NASA’s Earth Observing System Data and Information System (EOSDIS) acquires, archives, and manages data from all of NASA’s Earth science satellites, for the benefit of the Space Agency and for the benefit of others, including local governments, first responders, the commercial remote sensing industry, teachers, museums, and the general public. EOSDIS is currently handling an extraordinary amount of NASA scientific data. To give an idea of the volume of information it receives, NASA’s Terra Earth-observing satellite, just one of many NASA satellites sending down data, sends it hundreds of gigabytes a day, almost as much data as the Hubble Space Telescope acquires in an entire year, or about equal to the amount of information that could be found in hundreds of pickup trucks filled with books.

To make EOSDIS data completely accessible to the Earth science community, NASA teamed up with private industry in 2000 to develop an Earth science “marketplace” registry that lets public users quickly drill down to the exact information they need. It also enables them to publish their research and resources alongside of NASA’s research and resources. This registry is known as the Earth Observing System ClearingHOuse, or ECHO.

The charter for this project focused on having an infrastructure completely independent from EOSDIS that would allow for more contributors and open up additional data access options. Accordingly, it is only fitting that the term ECHO is more than just an acronym; it represents the functionality of the system in that it can echo out and create interoperability among other systems, all while maturing with time as industry technologies and standards change and improve.


Earth-observing satellites that have provided/will provide data to better understand how the planet is changing: Quick Scatterometer (QuikSCAT) will record sea-surface wind speed and direction data; Earth Observing-1 (EO-1) is part of a land-imaging mission; Landsat 7 provides images of continental/coastal areas; ACRIMSAT measures the Sun’s light energy for climate and global warming predictions; GRACE I/II are mapping gravity fields; SAGE-III measures ozone, aerosols, water vapor, and other atmospheric parameters; UARS measured chemical compounds found in the ozone layer; Jason-1 improves climate predictions and monitors global ocean circulation and eddies, plus El Niño conditions; TOMS-EP (Total Ozone Mapping Spectrometer onboard an Earth Probe satellite) measures total column ozone and sulfur dioxide from volcanic eruptions; the TRMM (Tropical Rainfall Measuring Mission) satellite was designed to study tropical rainfall; TOPEX/Poseidon monitored ocean circulation, improved climate predictions, and tracked El Niño conditions; Aqua is designed to collect water cycle information, including ocean evaporation and atmospheric water vapor.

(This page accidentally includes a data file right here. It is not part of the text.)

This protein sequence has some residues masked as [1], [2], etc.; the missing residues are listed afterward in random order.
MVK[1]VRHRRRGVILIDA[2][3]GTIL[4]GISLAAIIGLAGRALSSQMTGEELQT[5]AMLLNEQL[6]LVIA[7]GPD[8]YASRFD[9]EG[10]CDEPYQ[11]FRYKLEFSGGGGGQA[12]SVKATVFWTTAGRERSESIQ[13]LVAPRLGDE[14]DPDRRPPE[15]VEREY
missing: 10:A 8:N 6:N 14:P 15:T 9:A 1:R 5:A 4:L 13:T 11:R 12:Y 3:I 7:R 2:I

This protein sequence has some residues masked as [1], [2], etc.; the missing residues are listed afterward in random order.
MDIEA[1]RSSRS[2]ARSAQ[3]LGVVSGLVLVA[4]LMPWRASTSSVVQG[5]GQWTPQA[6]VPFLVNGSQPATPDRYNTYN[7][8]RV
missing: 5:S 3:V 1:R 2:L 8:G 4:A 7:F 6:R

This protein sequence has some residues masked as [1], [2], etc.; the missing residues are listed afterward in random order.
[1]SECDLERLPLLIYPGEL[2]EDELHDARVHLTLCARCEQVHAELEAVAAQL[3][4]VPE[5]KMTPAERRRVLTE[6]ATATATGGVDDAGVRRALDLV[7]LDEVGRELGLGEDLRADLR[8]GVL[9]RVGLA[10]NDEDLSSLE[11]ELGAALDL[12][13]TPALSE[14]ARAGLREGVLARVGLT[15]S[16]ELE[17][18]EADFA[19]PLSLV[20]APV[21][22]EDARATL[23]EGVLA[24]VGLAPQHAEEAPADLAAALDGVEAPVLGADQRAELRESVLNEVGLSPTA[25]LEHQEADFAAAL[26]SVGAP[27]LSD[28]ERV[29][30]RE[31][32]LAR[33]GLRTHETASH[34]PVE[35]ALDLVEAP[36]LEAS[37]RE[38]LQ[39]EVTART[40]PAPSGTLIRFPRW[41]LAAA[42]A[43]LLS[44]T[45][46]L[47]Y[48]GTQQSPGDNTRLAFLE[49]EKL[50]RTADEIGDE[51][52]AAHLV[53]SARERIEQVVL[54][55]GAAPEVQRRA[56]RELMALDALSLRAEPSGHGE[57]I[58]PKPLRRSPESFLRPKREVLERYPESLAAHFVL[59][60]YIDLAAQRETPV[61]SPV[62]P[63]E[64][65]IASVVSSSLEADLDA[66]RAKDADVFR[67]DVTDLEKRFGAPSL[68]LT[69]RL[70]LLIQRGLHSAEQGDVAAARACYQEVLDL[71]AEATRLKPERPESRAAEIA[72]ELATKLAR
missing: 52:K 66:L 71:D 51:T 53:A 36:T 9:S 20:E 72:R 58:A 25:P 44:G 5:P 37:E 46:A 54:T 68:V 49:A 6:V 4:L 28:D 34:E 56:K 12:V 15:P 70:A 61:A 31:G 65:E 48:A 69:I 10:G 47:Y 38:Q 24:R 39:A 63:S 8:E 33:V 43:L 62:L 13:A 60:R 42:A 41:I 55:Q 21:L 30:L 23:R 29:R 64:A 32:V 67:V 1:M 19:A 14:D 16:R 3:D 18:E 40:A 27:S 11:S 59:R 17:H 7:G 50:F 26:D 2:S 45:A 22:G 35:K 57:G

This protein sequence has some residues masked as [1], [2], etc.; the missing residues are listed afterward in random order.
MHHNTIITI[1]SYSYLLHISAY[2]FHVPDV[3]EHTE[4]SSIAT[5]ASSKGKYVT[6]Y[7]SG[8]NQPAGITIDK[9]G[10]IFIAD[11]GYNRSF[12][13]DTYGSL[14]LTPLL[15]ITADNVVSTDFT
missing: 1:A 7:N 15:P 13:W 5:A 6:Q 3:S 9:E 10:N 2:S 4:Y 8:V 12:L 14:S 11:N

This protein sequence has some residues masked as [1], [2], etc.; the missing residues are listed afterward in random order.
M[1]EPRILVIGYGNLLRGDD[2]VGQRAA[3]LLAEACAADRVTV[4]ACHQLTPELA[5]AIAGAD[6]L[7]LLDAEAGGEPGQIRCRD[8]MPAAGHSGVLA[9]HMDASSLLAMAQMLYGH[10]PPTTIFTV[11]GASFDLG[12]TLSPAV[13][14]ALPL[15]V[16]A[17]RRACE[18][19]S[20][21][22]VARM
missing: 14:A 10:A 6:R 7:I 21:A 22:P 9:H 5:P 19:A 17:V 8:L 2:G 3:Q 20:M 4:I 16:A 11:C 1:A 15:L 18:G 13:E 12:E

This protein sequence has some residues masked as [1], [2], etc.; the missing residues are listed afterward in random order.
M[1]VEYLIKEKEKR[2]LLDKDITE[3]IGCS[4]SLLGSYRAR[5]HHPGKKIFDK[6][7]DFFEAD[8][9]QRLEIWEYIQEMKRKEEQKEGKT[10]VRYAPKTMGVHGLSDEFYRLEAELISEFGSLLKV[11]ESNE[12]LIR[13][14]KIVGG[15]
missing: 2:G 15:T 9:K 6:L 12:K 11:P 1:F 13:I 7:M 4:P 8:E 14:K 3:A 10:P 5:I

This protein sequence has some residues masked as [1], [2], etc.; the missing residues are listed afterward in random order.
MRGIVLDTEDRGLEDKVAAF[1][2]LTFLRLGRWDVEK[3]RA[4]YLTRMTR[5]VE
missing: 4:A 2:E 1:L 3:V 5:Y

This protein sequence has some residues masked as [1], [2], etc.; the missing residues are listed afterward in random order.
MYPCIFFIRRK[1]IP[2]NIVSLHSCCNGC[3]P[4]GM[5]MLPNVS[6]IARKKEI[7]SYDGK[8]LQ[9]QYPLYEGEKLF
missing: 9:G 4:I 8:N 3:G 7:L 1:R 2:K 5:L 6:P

In streamlining the public access path to Earth science data and materials culled by EOSDIS, NASA’s Goddard Space Flight Center joined ranks with Global Science & Technology, Inc., a science, engineering, and information technology company serving Federal and corporate clients, and Blueprint Technologies, Inc., formerly a woman-owned, small business specialist in providing architecture-based solutions that was recently acquired by Pearson Government Solutions, Inc. (The company is now recognized as Pearson Blueprint Technologies, Inc.) From 2000 to 2002, Goddard worked with Global Science & Technology (the prime contractor on the project) and Blueprint Technologies (the subcontractor) to develop the ECHO registry platform. A public version was released in November 2002. Feedback from early adopters on this initial operational system led to a new set of enhancements, considering the data access needs and expectations of America’s Earth science ring were changing before its very eyes. The development team refined the original version to expand the capabilities offered to the community. The expansion of the project took place through 2004, with a strong emphasis on data collection. By 2005—and several software versions later—a much-improved ECHO service registry was in place, complete with more than 60 million pieces of Earth science metadata and customized client interfaces for improved searching capabilities. Furthermore, this metadata registry allowed users to publish and exchange their services, algorithms, and models.